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Natural variation in cardiac metabolism and gene expression in Fundulus heteroclitus

Nature Genetics volume 37, pages 6772 (2005) | Download Citation

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Abstract

Individual variation in gene expression is important for evolutionary adaptation1,2 and susceptibility to diseases and pathologies3,4. In this study, we address the functional importance of this variation by comparing cardiac metabolism to patterns of mRNA expression using microarrays. There is extensive variation in both cardiac metabolism and the expression of metabolic genes among individuals of the teleost fish Fundulus heteroclitus from natural outbred populations raised in a common environment: metabolism differed among individuals by a factor of more than 2, and expression levels of 94% of genes were significantly different (P < 0.01) between individuals in a population. This unexpectedly high variation in metabolic gene expression explains much of the variation in metabolism, suggesting that it is biologically relevant. The patterns of gene expression that are most important in explaining cardiac metabolism differ between groups of individuals. Apparently, the variation in metabolism seems to be related to different patterns of gene expression in the different groups of individuals. The magnitude of differences in gene expression in these groups is not important; large changes in expression have no greater predictive value than small changes. These data suggest that variation in physiological performance is related to the subtle variation in gene expression and that this relationship differs among individuals.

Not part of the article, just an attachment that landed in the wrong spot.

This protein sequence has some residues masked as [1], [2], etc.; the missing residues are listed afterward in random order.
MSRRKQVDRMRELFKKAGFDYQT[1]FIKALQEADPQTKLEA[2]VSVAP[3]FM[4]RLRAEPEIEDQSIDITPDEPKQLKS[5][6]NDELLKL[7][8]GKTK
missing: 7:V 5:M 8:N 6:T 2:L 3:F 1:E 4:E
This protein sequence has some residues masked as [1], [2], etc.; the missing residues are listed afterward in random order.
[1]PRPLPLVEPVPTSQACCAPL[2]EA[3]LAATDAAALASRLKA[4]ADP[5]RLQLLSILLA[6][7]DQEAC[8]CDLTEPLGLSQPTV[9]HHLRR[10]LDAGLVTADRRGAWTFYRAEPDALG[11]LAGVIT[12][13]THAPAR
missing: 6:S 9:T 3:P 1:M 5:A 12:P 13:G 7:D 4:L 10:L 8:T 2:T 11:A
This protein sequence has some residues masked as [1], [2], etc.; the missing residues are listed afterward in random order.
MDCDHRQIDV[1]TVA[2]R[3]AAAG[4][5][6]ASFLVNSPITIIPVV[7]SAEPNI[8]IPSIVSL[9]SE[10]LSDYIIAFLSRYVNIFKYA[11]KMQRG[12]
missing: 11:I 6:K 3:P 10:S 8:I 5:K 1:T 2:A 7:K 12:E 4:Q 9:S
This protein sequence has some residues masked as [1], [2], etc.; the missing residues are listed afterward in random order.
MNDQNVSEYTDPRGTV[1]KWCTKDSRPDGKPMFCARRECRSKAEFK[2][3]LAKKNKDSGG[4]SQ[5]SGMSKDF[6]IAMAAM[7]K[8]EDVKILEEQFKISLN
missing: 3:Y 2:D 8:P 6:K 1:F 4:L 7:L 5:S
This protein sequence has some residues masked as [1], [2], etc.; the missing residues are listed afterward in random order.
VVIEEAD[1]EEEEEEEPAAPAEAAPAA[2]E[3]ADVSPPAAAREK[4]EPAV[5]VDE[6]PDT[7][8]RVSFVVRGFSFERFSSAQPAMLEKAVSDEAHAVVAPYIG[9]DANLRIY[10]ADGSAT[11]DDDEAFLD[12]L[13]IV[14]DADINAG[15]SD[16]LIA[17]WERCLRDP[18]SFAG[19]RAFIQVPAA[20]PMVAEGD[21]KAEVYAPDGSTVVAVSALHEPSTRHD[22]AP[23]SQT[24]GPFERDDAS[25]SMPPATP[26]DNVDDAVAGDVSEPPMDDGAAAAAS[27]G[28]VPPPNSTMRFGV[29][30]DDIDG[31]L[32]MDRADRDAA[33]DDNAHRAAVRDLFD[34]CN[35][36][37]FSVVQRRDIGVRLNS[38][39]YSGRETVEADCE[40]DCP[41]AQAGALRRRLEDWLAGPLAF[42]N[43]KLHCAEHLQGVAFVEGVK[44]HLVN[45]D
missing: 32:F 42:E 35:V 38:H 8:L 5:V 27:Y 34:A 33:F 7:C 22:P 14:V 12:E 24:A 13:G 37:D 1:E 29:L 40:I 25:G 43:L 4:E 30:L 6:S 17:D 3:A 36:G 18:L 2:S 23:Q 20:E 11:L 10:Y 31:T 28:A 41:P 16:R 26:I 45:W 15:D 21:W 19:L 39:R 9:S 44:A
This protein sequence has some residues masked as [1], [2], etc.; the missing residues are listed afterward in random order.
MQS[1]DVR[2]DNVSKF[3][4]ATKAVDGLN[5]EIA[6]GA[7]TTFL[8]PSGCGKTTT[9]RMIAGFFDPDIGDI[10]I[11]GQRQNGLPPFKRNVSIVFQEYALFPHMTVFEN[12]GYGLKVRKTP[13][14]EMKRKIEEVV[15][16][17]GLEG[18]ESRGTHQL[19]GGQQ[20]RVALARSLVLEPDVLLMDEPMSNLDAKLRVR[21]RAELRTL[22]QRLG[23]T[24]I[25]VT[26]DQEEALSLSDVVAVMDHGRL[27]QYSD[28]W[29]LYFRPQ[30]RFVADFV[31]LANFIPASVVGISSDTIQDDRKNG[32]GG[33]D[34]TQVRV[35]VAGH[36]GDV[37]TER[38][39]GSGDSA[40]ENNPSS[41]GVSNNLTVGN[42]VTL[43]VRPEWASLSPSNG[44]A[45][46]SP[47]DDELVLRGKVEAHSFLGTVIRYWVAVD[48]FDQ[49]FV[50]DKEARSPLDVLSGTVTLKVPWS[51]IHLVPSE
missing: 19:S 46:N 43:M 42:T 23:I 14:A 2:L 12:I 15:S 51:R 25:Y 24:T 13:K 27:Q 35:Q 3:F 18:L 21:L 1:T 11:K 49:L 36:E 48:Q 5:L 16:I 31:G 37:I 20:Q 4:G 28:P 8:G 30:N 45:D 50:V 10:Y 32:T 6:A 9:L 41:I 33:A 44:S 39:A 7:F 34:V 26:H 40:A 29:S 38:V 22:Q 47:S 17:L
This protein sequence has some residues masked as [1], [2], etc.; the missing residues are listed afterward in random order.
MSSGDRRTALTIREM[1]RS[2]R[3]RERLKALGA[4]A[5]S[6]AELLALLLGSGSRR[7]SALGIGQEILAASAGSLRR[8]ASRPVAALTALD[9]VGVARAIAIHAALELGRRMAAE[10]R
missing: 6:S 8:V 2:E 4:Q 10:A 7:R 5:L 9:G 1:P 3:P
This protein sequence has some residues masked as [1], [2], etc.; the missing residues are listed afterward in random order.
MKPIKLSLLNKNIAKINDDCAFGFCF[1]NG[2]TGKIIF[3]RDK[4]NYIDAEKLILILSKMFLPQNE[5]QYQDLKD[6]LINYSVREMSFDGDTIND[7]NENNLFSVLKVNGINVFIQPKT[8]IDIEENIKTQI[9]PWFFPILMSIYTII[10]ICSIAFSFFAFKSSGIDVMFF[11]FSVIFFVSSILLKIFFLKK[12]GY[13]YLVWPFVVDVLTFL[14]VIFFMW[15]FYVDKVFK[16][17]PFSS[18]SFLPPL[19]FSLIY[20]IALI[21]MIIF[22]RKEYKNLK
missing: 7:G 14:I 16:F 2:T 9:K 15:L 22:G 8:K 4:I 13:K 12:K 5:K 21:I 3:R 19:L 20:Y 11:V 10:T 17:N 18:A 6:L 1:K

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Acknowledgements

We thank S. Hand for use of the pizeo-electric microarray printer and for critical but insightful thoughts and reading of the manuscript and G. Churchill, A. Whitehead, A. Clark and M. Q. Martindale for discussions and critical reading of the manuscript. This work was supported by the US National Science Foundation (Division of Ocean Sciences) and the US National Institutes of Health (National Heart, Lung, and Blood Institute and National Institute of Environmental Health Sciences).

Author information

Affiliations

  1. Department of Environmental & Molecular Toxicology, North Carolina State University, Raleigh, North Carolina 27695-7633, USA.

    • Marjorie F Oleksiak
  2. Division of Marine Biology and Fisheries, NIEHS Marine and Freshwater Biomedical Sciences Center, Rosenstiel School of Marine & Atmospheric Science, University of Miami, Miami, Florida, USA.

    • Jennifer L Roach
    •  & Douglas L Crawford

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Competing interests

The authors declare no competing financial interests.

Corresponding author

Correspondence to Douglas L Crawford.

Supplementary information

PDF files

  1. 1.

    Supplementary Table 1

    Metabolic rates for 16 male individuals utilizing glucose, fatty acid or lactate-ketones-alcohol.

  2. 2.

    Supplementary Table 2

    Summary table for all genes.

  3. 3.

    Supplementary Table 3

    Differences between populations in gene expression.

  4. 4.

    Supplementary Table 4

    Correlations for patterns of gene expression among individuals within a group and between group means.

  5. 5.

    Supplementary Table 5

    Genes and descriptions of enzymes in the three major metabolic pathways.

  6. 6.

    Supplementary Table 6

    Principal components for the three major metabolic pathways.

  7. 7.

    Supplementary Table 7

    Stepwise regression and associated statistics.

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DOI

https://doi.org/10.1038/ng1483

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